Paul McCartney has fondly remarked on the innocence of the Beatles’ early years, a time when they could perform a song that seemed keen on members of the male sex and not, as a result, inspire widespread idle chatter. The song, “Boys”, was in fact a noted crowd-pleaser and, judging by the glow of joy that their recorded version emits, also a favorite of the Beatles themselves.
Written by Luther Dixon and Wes Farrell, “Boys” is a busy and rhythmically perky rock tune that features Ringo’s debut as a lead vocalist. Ringo isn’t a natural, polished singer but neither is he entirely dismissible. His technical limitations can serve the purposes of the right material, like on self-mocking songs such as “Act Naturally” and “With a Little Help from My Friends”. On “Boys”, his shouty vocal style brings a spark to the already jaunty song while the accompanying screams, “bop-shuops”, and “yeah yeah boys” from John, Paul, and George make for a boisterous back-up section. The call-and-response dynamic is infectiously spirited. Ringo even delivers a shout-out to a fellow Beatle – “Alright, George” – before the latter proceeds into a guitar solo (which, like his composition on “I Saw Her Standing There”, is strangely patchy and untuneful. I have negligible knowledge of the early history of pop guitar solos. I can’t comment with authority on why George’s guitar-work, circa 1962-1963, might be the way it is beyond the fact of his very unfinished maturation as a musician. Even so, I don’t feel I’m terribly amiss in regarding those two solos as mis-hits).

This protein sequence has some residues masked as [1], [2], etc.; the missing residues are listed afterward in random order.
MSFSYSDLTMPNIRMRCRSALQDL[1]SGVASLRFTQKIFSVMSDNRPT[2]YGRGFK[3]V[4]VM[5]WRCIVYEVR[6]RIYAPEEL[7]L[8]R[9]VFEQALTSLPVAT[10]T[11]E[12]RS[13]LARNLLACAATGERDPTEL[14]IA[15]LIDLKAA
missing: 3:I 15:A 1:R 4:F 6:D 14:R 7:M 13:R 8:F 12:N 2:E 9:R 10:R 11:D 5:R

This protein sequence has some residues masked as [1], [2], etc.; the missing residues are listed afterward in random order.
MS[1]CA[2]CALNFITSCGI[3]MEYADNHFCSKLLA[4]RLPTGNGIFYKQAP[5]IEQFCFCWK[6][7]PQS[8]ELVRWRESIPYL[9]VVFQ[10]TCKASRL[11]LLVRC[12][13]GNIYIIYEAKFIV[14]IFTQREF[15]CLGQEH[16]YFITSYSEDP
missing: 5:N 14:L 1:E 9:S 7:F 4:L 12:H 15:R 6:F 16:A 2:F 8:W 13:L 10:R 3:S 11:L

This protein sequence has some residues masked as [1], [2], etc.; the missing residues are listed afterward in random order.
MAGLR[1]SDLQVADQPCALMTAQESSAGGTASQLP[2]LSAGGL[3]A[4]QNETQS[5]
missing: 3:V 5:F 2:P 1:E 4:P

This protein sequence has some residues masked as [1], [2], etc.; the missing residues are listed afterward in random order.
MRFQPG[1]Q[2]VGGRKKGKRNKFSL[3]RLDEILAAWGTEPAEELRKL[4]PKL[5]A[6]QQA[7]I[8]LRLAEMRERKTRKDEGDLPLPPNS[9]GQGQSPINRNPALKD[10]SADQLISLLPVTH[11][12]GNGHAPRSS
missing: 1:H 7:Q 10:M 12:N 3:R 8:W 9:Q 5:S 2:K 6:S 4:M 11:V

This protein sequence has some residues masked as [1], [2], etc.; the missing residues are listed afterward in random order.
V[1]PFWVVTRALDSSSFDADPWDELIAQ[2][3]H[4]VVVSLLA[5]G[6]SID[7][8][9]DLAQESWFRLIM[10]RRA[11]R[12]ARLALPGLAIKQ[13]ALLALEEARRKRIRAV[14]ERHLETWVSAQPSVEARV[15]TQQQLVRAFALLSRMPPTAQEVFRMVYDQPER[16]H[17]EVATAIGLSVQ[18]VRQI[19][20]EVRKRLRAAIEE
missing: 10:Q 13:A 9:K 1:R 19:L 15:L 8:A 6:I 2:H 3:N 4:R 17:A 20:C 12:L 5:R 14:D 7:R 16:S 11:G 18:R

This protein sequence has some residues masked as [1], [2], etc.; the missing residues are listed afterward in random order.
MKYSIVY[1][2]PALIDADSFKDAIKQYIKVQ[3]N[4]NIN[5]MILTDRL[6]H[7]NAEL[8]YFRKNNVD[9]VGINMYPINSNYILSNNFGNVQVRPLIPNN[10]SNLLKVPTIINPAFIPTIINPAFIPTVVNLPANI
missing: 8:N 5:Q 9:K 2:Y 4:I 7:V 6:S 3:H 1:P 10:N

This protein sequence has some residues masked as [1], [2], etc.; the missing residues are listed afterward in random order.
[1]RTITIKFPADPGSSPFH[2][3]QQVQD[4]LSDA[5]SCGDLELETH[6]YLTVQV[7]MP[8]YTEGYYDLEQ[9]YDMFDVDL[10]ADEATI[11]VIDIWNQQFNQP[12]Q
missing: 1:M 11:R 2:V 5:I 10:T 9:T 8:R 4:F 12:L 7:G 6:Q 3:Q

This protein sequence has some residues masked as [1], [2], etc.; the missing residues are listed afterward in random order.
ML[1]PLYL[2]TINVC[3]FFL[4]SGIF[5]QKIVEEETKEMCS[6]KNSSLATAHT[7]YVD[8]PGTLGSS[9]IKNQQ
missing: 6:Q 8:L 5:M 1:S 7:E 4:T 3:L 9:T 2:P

In adapting the lyric from a female group (the Shirelles, of whom John was a big fan), to four males, the Beatles changed the verses so that, when Ringo alludes to intimacy with his significant other, he sings of kissing “her lips”. Within those lines, a girl is clearly the object of his affection. But the chorus remains unaltered (based on what I’ve read. I couldn’t find the original lyrics), meaning that what follows the claim of a heterosexual relationship are apparent exclamations to the contrary – “Well I talk about boys/Don’t you know I mean boys…/What a bundle of joy”. The effect, from the perspective of a listener, is a confusion of orientations. First Ringo mentions his girl but later he’s convincingly enthusiastic about the subject of boys. Even the song’s opening line is curious in a way. Ringo sings, “I been told when a boy kiss a girl/Take a trip around the world”, almost suggesting that he himself didn’t have experience in kissing a woman. Perhaps he didn’t want any. Thus, someone else had to describe the experience to him.
It’s hard to resist this sort of line-by-line, excessively innuendo-seeking analysis even when it’s obviously overkill. According to their testimonies, the Beatles didn’t harbor any scandalous intentions with “Boys”. The gay connotations of their cover were just incidental to the song’s addictively exuberant quality that attracted them in the first place.